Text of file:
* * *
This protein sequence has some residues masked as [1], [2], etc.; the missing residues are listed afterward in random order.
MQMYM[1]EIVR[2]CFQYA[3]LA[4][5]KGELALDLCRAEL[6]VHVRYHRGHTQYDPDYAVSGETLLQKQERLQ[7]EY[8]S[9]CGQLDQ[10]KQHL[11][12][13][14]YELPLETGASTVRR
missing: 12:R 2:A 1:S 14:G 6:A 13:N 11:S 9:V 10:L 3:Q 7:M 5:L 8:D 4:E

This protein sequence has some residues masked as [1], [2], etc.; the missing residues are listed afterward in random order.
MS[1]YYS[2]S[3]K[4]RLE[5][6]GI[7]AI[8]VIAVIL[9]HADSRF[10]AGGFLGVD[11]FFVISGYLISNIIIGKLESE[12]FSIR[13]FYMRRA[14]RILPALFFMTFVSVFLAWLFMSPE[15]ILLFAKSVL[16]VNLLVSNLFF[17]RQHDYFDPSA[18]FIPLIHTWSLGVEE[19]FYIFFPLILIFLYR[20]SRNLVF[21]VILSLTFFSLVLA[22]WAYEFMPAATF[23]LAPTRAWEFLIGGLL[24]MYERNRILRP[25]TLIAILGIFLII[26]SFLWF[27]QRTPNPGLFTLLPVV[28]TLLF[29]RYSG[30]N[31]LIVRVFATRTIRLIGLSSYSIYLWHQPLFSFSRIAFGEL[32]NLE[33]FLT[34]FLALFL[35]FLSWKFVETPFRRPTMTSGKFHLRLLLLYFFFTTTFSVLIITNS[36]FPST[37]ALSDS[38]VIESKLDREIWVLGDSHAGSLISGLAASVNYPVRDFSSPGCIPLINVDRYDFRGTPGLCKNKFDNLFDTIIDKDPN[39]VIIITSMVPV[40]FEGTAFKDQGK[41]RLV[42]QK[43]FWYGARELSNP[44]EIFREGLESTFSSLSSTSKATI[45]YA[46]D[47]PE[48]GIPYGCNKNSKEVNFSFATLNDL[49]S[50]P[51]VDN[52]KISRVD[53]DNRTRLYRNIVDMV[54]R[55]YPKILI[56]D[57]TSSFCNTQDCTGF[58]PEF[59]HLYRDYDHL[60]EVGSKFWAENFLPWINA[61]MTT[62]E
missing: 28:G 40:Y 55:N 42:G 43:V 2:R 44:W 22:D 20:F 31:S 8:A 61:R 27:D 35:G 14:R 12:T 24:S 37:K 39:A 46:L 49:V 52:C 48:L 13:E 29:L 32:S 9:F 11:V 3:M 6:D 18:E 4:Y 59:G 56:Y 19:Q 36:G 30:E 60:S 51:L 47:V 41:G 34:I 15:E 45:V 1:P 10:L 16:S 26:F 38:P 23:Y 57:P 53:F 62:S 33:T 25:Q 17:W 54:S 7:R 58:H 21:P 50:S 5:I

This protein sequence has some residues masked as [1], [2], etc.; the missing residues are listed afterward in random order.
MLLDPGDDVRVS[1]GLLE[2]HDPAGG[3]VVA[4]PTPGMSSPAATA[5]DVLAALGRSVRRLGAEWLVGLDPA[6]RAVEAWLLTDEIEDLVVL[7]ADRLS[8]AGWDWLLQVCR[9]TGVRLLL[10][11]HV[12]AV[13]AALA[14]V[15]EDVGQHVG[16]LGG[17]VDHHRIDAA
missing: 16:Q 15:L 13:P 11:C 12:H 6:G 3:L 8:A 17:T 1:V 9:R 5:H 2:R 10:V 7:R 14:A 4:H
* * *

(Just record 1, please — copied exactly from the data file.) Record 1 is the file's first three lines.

This protein sequence has some residues masked as [1], [2], etc.; the missing residues are listed afterward in random order.
MQMYM[1]EIVR[2]CFQYA[3]LA[4][5]KGELALDLCRAEL[6]VHVRYHRGHTQYDPDYAVSGETLLQKQERLQ[7]EY[8]S[9]CGQLDQ[10]KQHL[11][12][13][14]YELPLETGASTVRR
missing: 12:R 2:A 1:S 14:G 6:A 13:N 11:S 9:V 10:L 3:Q 7:M 5:L 8:D 4:E